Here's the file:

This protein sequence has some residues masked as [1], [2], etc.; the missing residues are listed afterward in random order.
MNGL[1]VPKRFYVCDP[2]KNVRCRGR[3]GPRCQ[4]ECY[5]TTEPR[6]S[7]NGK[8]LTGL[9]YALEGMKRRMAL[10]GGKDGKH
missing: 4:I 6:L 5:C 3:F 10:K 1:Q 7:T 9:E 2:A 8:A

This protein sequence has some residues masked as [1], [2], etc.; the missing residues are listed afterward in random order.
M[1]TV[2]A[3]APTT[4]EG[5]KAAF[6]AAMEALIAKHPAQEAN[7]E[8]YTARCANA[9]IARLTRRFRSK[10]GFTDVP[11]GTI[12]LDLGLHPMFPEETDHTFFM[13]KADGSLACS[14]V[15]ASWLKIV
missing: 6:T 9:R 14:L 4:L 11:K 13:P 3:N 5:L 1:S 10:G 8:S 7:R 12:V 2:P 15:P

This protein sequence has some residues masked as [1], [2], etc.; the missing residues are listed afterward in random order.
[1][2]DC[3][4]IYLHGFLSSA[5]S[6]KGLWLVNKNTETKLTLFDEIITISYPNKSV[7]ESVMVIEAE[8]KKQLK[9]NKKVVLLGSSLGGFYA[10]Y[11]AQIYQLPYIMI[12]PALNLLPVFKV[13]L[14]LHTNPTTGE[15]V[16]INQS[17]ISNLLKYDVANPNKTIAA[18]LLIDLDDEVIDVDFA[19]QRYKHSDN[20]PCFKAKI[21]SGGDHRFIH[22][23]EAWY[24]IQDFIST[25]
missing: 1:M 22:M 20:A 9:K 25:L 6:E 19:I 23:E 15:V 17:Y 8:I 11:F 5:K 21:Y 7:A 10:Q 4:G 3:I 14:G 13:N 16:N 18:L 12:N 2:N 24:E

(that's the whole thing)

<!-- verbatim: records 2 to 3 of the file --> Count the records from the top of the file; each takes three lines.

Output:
This protein sequence has some residues masked as [1], [2], etc.; the missing residues are listed afterward in random order.
M[1]TV[2]A[3]APTT[4]EG[5]KAAF[6]AAMEALIAKHPAQEAN[7]E[8]YTARCANA[9]IARLTRRFRSK[10]GFTDVP[11]GTI[12]LDLGLHPMFPEETDHTFFM[13]KADGSLACS[14]V[15]ASWLKIV
missing: 6:T 9:R 14:L 4:L 11:K 13:P 3:N 5:L 1:S 10:G 8:S 7:R 12:V 2:P 15:P

This protein sequence has some residues masked as [1], [2], etc.; the missing residues are listed afterward in random order.
[1][2]DC[3][4]IYLHGFLSSA[5]S[6]KGLWLVNKNTETKLTLFDEIITISYPNKSV[7]ESVMVIEAE[8]KKQLK[9]NKKVVLLGSSLGGFYA[10]Y[11]AQIYQLPYIMI[12]PALNLLPVFKV[13]L[14]LHTNPTTGE[15]V[16]INQS[17]ISNLLKYDVANPNKTIAA[18]LLIDLDDEVIDVDFA[19]QRYKHSDN[20]PCFKAKI[21]SGGDHRFIH[22][23]EAWY[24]IQDFIST[25]
missing: 1:M 22:M 20:A 9:K 25:L 6:E 19:I 23:E 15:V 17:Y 8:I 11:F 5:K 21:Y 7:A 10:Q 4:G 3:I 14:G 13:N 16:N 18:L 12:N 2:N 24:E